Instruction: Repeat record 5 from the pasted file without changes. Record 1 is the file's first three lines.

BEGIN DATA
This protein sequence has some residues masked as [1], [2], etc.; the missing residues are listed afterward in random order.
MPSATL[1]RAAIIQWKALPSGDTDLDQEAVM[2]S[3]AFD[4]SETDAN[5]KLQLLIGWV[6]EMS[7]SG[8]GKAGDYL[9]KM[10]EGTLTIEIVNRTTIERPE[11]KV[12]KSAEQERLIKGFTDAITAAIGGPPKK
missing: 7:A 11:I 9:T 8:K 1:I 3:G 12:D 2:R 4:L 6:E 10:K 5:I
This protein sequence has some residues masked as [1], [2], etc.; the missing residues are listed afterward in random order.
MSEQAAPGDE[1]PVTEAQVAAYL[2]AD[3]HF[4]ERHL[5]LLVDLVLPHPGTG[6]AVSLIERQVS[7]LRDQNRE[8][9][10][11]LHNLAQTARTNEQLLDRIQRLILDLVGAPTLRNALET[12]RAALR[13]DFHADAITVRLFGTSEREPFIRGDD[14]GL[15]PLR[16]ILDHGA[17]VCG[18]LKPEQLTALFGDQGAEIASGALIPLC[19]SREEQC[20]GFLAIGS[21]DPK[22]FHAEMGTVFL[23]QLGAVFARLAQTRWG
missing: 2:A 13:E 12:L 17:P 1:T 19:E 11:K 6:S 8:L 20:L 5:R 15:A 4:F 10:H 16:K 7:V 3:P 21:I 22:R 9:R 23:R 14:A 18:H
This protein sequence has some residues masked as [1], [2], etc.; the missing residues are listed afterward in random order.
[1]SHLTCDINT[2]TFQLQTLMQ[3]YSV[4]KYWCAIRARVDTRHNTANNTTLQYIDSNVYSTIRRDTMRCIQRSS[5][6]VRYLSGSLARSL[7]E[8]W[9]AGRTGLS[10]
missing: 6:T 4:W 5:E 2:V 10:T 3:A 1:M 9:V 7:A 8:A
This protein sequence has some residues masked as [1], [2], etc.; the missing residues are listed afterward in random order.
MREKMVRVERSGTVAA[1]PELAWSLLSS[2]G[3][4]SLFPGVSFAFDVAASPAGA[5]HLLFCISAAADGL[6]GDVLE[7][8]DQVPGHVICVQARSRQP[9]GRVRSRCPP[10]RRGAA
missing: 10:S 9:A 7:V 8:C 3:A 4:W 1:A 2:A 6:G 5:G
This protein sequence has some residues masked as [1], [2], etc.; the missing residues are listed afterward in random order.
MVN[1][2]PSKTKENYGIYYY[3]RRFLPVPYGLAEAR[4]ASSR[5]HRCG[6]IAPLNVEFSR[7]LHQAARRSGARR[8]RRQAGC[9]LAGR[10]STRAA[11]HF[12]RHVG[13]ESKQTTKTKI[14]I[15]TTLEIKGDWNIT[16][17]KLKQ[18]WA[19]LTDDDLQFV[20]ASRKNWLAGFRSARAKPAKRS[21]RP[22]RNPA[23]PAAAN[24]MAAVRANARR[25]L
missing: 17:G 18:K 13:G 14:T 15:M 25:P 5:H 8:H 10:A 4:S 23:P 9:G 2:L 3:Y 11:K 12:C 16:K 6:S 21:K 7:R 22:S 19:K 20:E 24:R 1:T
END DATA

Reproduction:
This protein sequence has some residues masked as [1], [2], etc.; the missing residues are listed afterward in random order.
MVN[1][2]PSKTKENYGIYYY[3]RRFLPVPYGLAEAR[4]ASSR[5]HRCG[6]IAPLNVEFSR[7]LHQAARRSGARR[8]RRQAGC[9]LAGR[10]STRAA[11]HF[12]RHVG[13]ESKQTTKTKI[14]I[15]TTLEIKGDWNIT[16][17]KLKQ[18]WA[19]LTDDDLQFV[20]ASRKNWLAGFRSARAKPAKRS[21]RP[22]RNPA[23]PAAAN[24]MAAVRANARR[25]L
missing: 17:G 18:K 13:G 14:T 15:M 25:P 5:H 8:H 10:A 4:S 23:P 9:G 2:L 3:Y 11:K 12:C 16:K 6:S 21:K 7:R 22:S 19:K 20:E 24:R 1:T